By Jeff Counts
Instrumentation: flute (doubles recorder), 2 oboes, bassoon, 2 horns, 2 trumpets, continuo, strings.
Duration: Suite No. 2 – 12 minutes in five movements; Suite 3 – 11 minutes in seven movements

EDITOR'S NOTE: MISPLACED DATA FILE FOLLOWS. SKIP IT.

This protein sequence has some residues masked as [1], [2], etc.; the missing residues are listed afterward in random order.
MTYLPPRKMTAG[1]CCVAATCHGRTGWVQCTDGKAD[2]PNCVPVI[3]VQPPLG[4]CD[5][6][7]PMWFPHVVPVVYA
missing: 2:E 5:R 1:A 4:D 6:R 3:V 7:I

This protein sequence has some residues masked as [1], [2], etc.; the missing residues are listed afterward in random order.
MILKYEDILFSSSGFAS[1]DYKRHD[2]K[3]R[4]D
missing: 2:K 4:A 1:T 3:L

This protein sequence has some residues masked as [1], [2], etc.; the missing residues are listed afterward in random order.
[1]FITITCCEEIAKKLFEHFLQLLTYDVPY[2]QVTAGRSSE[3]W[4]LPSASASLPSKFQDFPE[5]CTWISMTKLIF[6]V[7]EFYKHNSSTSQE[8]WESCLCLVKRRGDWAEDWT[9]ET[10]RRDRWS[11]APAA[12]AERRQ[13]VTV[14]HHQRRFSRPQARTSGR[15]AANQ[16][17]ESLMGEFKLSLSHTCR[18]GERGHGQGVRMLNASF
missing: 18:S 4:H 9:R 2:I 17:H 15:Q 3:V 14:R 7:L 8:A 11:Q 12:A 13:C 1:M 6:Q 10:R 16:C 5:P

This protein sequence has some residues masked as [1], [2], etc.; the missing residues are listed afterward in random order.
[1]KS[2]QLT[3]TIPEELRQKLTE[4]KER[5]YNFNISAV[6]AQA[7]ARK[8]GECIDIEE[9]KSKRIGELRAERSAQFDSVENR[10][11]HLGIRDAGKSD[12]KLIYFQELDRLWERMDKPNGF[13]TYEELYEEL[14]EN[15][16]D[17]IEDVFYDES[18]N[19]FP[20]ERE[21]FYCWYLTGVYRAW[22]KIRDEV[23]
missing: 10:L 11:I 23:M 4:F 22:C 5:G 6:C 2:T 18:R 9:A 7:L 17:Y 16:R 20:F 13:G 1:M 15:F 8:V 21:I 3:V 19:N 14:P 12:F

George Frideric Handel (1685-1759) - Many of the great works of music history have equally great stories attached to them. A few of them are actually true but in some cases, exaggeration and outright fabrication stain the narrative with pseudo-facts that are difficult to disprove. Handel’s famous Water Music suites are encumbered with just such a story. Though this story does not seem to include lies per se, it does appear to have been the product of some measure of invention. The legend states that Handel was chagrined over the ascension of his former boss to the British throne. He had previously jilted this employer (then the Elector of Hanover) for a better life in London under Queen Anne and when Anne passed, Handel was compelled by guilt to offer the Water Music as an olive branch to the new King George I. The King, having problems of his own relating to his new subjects, instituted an annual “barge party” on the Thames and it was during one of these celebrations that the Water Music was premiered. It is indeed a great story but, according to many serious Handel scholars, the majority of it is unlikely.